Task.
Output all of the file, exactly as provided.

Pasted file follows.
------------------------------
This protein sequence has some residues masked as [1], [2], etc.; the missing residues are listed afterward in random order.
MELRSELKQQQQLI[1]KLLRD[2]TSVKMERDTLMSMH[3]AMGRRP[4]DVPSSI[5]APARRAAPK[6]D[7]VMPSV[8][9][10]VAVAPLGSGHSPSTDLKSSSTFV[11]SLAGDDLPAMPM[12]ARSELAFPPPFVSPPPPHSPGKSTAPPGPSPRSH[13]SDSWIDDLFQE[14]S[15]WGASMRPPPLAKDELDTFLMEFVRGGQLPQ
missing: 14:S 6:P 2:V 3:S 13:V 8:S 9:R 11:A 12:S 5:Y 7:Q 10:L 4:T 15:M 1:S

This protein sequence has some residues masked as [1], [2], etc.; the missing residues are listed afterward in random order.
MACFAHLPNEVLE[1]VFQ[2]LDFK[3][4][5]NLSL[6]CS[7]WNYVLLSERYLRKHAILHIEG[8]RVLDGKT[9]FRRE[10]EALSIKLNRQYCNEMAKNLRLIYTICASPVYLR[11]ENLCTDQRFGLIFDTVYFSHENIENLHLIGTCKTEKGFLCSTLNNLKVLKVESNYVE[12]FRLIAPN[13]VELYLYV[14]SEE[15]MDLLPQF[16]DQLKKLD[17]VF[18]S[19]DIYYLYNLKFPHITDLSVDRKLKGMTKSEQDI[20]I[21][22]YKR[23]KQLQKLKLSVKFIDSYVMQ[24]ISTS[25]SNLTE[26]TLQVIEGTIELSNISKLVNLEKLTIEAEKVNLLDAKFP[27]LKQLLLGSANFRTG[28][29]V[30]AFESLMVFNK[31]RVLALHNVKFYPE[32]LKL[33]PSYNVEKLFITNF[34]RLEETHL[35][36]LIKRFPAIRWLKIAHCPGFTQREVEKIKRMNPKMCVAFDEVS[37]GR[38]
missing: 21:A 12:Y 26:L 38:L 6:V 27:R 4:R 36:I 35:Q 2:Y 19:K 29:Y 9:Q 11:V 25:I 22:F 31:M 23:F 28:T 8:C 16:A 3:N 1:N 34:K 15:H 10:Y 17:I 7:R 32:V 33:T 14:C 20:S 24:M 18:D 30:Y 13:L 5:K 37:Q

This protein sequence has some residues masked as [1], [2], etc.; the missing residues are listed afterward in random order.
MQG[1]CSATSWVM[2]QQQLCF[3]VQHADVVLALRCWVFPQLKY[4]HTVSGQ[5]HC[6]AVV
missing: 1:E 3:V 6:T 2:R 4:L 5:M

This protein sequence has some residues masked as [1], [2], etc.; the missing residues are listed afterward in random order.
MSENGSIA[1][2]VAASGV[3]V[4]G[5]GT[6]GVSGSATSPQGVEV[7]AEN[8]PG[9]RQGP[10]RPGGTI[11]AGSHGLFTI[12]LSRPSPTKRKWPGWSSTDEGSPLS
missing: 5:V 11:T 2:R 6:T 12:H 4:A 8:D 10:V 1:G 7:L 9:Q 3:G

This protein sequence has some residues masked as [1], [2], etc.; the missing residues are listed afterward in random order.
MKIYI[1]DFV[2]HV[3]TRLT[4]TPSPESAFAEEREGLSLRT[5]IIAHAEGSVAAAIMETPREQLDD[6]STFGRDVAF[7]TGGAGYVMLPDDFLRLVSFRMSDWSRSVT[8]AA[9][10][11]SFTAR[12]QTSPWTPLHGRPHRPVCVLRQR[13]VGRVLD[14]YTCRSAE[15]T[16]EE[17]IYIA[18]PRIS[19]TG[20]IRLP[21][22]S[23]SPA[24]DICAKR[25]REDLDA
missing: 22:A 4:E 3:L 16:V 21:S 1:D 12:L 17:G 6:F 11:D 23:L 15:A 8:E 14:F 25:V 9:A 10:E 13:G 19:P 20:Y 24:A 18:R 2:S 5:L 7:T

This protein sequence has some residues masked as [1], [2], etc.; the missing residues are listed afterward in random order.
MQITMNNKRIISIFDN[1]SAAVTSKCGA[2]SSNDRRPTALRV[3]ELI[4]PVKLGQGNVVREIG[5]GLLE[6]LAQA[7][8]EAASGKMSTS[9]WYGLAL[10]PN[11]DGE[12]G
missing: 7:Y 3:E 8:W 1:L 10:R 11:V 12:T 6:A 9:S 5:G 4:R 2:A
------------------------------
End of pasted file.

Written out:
This protein sequence has some residues masked as [1], [2], etc.; the missing residues are listed afterward in random order.
MELRSELKQQQQLI[1]KLLRD[2]TSVKMERDTLMSMH[3]AMGRRP[4]DVPSSI[5]APARRAAPK[6]D[7]VMPSV[8][9][10]VAVAPLGSGHSPSTDLKSSSTFV[11]SLAGDDLPAMPM[12]ARSELAFPPPFVSPPPPHSPGKSTAPPGPSPRSH[13]SDSWIDDLFQE[14]S[15]WGASMRPPPLAKDELDTFLMEFVRGGQLPQ
missing: 14:S 6:P 2:V 3:S 13:V 8:S 9:R 11:A 12:S 5:Y 7:Q 10:L 4:T 15:M 1:S

This protein sequence has some residues masked as [1], [2], etc.; the missing residues are listed afterward in random order.
MACFAHLPNEVLE[1]VFQ[2]LDFK[3][4][5]NLSL[6]CS[7]WNYVLLSERYLRKHAILHIEG[8]RVLDGKT[9]FRRE[10]EALSIKLNRQYCNEMAKNLRLIYTICASPVYLR[11]ENLCTDQRFGLIFDTVYFSHENIENLHLIGTCKTEKGFLCSTLNNLKVLKVESNYVE[12]FRLIAPN[13]VELYLYV[14]SEE[15]MDLLPQF[16]DQLKKLD[17]VF[18]S[19]DIYYLYNLKFPHITDLSVDRKLKGMTKSEQDI[20]I[21][22]YKR[23]KQLQKLKLSVKFIDSYVMQ[24]ISTS[25]SNLTE[26]TLQVIEGTIELSNISKLVNLEKLTIEAEKVNLLDAKFP[27]LKQLLLGSANFRTG[28][29]V[30]AFESLMVFNK[31]RVLALHNVKFYPE[32]LKL[33]PSYNVEKLFITNF[34]RLEETHL[35][36]LIKRFPAIRWLKIAHCPGFTQREVEKIKRMNPKMCVAFDEVS[37]GR[38]
missing: 21:A 12:Y 26:L 38:L 6:V 27:R 4:R 36:I 35:Q 2:Y 19:K 29:Y 9:Q 11:V 25:I 22:F 31:M 23:F 28:T 8:C 16:A 3:N 1:N 34:K 15:H 10:Y 17:I 7:R 32:V 33:T 14:C 20:S 24:M 18:D 30:Y 13:L 5:K 37:Q

This protein sequence has some residues masked as [1], [2], etc.; the missing residues are listed afterward in random order.
MQG[1]CSATSWVM[2]QQQLCF[3]VQHADVVLALRCWVFPQLKY[4]HTVSGQ[5]HC[6]AVV
missing: 1:E 3:V 6:T 2:R 4:L 5:M

This protein sequence has some residues masked as [1], [2], etc.; the missing residues are listed afterward in random order.
MSENGSIA[1][2]VAASGV[3]V[4]G[5]GT[6]GVSGSATSPQGVEV[7]AEN[8]PG[9]RQGP[10]RPGGTI[11]AGSHGLFTI[12]LSRPSPTKRKWPGWSSTDEGSPLS
missing: 5:V 11:T 2:R 6:T 12:H 4:A 8:D 10:V 1:G 7:L 9:Q 3:G

This protein sequence has some residues masked as [1], [2], etc.; the missing residues are listed afterward in random order.
MKIYI[1]DFV[2]HV[3]TRLT[4]TPSPESAFAEEREGLSLRT[5]IIAHAEGSVAAAIMETPREQLDD[6]STFGRDVAF[7]TGGAGYVMLPDDFLRLVSFRMSDWSRSVT[8]AA[9][10][11]SFTAR[12]QTSPWTPLHGRPHRPVCVLRQR[13]VGRVLD[14]YTCRSAE[15]T[16]EE[17]IYIA[18]PRIS[19]TG[20]IRLP[21][22]S[23]SPA[24]DICAKR[25]REDLDA
missing: 22:A 4:E 3:L 16:V 21:S 1:D 12:L 17:G 6:F 11:D 23:L 15:A 8:E 14:F 25:V 9:A 10:E 13:G 19:P 20:Y 24:A 18:R 2:S 5:L 7:T

This protein sequence has some residues masked as [1], [2], etc.; the missing residues are listed afterward in random order.
MQITMNNKRIISIFDN[1]SAAVTSKCGA[2]SSNDRRPTALRV[3]ELI[4]PVKLGQGNVVREIG[5]GLLE[6]LAQA[7][8]EAASGKMSTS[9]WYGLAL[10]PN[11]DGE[12]G
missing: 7:Y 3:E 8:W 1:L 10:R 11:V 12:T 6:A 9:S 5:G 4:R 2:A